WASHINGTON – A bill that confers legal rights to a fetus by making it a separate crime when an unborn child is killed in a violent act against its mother passed the House Thursday, but the measure's fate in the Senate is much less clear.
The Unborn Victims of Violence Act (search) passed the House 254-163. It has the strong endorsement of the White House and was near the top of the election-year wish list for President Bush's conservative base. Opponents of the measure say the bill brings America one step closer to outlawing abortion.
Already, 29 states have laws that make it a separate crime when the fetus is harmed during an attack on a pregnant woman. Some states even define the death of a fetus as murder.
One of those states is California, where Scott Peterson (search) is on trial for the murder of his wife Laci and their unborn son Conner. The Unborn Victims of Violence Act has also been designated Laci and Conner's Law (search).
"My family is grateful that under California law, the murders of Laci and Conner can both be prosecuted. But for the families of many other murder victims across the country, there can be no such comfort. Federal law does not recognize that these crimes have two victims," Laci's mother Sharon Rocha (search) said before the final vote.
Laci Peterson's murder isn't the only case of a pregnant woman whose unborn child was also lost in the violence, say supporters.
"Too many pregnant women are being victimized by criminals, and the current law does not reflect the reality that when a criminal harms the woman, that criminal is also harming the unborn child," said House Speaker Dennis Hastert.
Carol Lyons' 18-year-old daughter Ashley was murdered in January. She was 21 weeks pregnant and had just hours earlier returned from an ultrasound that showed her she had a son, whom she immediately named Landon.
The assailant, who is still unknown, shot Ashley Lyons three times. She and the baby both died.
"We lost two family members, not just one. And that's why we support this law," said Carol Lyons, who came to Washington from Kentucky with her husband Buford in order to lobby for Laci and Conner's law.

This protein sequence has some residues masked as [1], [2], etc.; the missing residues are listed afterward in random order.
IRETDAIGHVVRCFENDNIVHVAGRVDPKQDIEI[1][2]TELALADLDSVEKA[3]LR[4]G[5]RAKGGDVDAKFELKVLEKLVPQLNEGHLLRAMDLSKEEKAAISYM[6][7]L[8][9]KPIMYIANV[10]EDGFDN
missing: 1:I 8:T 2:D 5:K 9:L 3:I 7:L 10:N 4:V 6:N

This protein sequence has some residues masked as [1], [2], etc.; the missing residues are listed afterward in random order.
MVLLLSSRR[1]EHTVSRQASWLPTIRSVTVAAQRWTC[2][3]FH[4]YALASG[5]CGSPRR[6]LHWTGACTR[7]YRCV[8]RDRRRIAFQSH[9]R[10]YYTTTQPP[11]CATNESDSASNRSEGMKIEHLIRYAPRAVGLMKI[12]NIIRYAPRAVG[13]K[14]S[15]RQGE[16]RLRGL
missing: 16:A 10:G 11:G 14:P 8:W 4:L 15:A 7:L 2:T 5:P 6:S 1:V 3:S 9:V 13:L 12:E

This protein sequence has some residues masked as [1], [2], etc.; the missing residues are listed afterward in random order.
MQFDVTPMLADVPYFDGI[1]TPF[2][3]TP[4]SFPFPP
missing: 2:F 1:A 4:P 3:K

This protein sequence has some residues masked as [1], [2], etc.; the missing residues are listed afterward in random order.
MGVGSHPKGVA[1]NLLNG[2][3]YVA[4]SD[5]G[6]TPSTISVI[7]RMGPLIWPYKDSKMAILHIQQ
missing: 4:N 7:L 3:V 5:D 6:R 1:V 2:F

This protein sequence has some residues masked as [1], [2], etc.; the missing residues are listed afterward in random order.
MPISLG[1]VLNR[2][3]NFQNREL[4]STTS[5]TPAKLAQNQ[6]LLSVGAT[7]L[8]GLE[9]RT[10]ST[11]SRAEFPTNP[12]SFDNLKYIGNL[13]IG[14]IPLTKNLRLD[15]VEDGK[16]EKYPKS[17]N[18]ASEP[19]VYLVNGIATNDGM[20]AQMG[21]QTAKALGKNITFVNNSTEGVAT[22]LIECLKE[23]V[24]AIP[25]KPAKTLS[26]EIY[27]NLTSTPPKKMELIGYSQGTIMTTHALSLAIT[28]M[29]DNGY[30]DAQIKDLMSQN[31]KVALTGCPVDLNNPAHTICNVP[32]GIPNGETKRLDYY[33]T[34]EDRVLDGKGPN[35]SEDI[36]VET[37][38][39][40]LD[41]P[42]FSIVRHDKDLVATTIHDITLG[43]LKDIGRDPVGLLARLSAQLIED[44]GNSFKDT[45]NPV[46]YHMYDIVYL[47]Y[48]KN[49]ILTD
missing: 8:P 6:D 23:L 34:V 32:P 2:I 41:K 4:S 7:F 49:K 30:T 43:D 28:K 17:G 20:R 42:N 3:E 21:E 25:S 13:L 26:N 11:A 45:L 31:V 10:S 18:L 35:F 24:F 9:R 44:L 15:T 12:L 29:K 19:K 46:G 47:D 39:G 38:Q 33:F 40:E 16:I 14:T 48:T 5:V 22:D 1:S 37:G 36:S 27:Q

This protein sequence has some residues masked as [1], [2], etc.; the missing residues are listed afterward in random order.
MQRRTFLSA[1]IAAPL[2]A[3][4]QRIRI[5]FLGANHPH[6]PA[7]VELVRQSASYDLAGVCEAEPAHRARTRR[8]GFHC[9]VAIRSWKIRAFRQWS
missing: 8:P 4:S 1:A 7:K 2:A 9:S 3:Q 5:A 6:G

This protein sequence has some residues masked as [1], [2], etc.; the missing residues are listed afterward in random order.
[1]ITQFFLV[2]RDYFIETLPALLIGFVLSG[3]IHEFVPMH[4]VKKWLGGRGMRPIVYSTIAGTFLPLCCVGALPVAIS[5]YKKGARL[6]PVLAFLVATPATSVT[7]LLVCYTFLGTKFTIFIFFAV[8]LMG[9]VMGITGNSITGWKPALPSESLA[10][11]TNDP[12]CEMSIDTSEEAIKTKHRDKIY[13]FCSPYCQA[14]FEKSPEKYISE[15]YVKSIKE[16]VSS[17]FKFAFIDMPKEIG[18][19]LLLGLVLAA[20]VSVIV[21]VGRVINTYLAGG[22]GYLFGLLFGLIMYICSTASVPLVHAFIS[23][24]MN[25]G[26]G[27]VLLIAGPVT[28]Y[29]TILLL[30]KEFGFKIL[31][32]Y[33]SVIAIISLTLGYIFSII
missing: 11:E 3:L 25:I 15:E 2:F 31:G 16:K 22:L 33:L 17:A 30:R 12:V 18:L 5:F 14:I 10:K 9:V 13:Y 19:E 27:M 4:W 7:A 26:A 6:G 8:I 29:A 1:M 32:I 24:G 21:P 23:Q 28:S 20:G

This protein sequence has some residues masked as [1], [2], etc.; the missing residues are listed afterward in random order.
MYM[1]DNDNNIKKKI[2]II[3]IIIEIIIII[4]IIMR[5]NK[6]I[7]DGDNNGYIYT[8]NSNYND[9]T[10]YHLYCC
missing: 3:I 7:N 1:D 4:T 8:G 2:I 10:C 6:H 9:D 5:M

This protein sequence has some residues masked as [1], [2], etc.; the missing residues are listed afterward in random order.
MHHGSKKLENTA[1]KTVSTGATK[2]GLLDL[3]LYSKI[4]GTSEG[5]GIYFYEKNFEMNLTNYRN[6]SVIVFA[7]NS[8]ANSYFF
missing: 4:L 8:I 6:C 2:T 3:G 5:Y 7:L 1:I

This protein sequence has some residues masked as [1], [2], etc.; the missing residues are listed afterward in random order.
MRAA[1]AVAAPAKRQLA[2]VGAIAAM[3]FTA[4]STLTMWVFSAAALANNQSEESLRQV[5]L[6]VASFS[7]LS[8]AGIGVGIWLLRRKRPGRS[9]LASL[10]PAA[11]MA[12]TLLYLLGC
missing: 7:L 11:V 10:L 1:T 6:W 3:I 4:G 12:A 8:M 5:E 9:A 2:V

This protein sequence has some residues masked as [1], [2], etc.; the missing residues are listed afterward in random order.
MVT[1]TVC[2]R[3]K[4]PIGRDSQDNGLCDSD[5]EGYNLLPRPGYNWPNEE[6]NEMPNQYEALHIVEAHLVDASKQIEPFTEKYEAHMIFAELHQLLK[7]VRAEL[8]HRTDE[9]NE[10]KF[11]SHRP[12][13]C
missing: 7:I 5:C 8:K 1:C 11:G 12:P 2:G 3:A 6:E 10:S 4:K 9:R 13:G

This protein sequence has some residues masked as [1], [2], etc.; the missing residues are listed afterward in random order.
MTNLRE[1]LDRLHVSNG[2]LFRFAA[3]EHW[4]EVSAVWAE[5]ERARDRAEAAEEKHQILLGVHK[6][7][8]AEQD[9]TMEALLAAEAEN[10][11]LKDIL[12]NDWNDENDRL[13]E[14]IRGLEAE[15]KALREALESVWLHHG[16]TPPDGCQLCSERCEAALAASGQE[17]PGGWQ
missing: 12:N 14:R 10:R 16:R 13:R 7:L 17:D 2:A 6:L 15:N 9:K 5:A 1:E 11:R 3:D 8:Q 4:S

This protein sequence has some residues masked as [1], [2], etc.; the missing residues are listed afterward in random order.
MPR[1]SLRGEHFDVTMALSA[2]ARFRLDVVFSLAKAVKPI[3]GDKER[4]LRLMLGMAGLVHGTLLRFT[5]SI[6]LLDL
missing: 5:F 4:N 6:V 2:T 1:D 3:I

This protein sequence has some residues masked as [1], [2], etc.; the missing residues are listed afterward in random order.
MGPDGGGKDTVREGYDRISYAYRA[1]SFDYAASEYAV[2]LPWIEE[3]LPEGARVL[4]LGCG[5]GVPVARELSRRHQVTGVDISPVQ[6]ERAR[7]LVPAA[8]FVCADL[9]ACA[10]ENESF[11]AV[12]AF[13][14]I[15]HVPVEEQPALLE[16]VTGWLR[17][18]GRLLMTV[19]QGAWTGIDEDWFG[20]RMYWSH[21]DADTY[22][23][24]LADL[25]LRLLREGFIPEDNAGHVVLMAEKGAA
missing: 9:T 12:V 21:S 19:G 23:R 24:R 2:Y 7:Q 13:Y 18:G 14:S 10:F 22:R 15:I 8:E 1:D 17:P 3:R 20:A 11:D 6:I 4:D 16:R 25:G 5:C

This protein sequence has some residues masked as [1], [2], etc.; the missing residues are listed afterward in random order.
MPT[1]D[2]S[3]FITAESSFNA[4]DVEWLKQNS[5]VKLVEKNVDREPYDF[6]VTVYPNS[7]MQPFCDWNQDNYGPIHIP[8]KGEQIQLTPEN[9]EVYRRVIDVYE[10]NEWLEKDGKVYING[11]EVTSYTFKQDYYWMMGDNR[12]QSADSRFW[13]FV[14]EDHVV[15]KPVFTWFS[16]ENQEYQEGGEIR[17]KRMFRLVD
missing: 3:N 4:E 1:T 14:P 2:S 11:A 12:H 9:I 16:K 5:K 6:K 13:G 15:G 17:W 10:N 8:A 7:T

Democratic opponents to the bill say the real aim of the legislation is to undermine abortion rights by giving the unborn the same legal rights as the born. They charge that abortion politics is taking precedence over the need to protect abused women.
"If the fetus is recognized as a legal person, then this bill would open the door to barring abortions, to prosecuting women or to restraining them physically for the sake of the fetus," said Rep. Jerold Nadler, D-N.Y.
But in 2000, Nadler and other opponents of the bill voted for a different House bill that prohibited executing any pregnant prisoner. That bill's definition of an unborn child is "a member of the species homo sapiens, at any stage of development, who is carried in the womb" — exactly the same as the one used in the bill named after Laci and Conner Peterson.
"I fail to see what the distinction is," said Rep. Melissa Hart, R-Pa., the bill's primary sponsor, who added that the bill specifically precludes from prosecution doctors who perform legal abortions.
The legislation states that an offense does not require proof that the assailant had knowledge that the victim was pregnant. Hart noted that murder is a leading cause of death among pregnant women and in many cases the attack is made with the intention to kill the unborn child.
The House passed similar unborn victims bills in 1999 and 2001, but they never made it through the Senate, which could still kill this one despite a Republican majority that strongly favors it.
Rocha said she was disappointed that Democratic senators, including California's Barbara Boxer (search) and Dianne Feinstein (search), opposed the measure. She also called on Democratic candidates Sen. John Kerry and Sen. John Edwards to support the bill.
"Before politicians say that Conner was not really a victim of a crime, they need to think long and hard about whether they really want to say that," she said.
The legislation would apply only to attacks on women that qualify as federal offenses, such as terrorist attacks, bank robberies, drug trafficking and assaults on federal land.
Supporters said polling shows 80 percent of Americans support bringing two separate charges against the murderer of a pregnant woman who kills the unborn child.
"Ultimately, the criminal law is not a schedule of punishments. It is an expression of society's values. Anything less than the legislation before us today simply does not resonate with society's sense of justice." said Rep. James Sensenbrenner, R-Wis., chairman of the House Judiciary Committee.
Groups on both sides of the abortion issue have weighed in heavily on the bill.
The National Right to Life Committee (search) urged its supporters to lobby for the legislation and carried on its Web page a 2003 e-mail from Democratic presidential front-runner Kerry voicing opposition to a Senate version.
NARAL Pro-Choice America (search) said Congress must do more to protect pregnant women from violence but said the unborn victims bill was a "deceptive attempt to erode Roe v. Wade," the Supreme Court decision affirming a woman's right to end a pregnancy.
Fox News' Major Garrett and The Associated Press contributed to this report.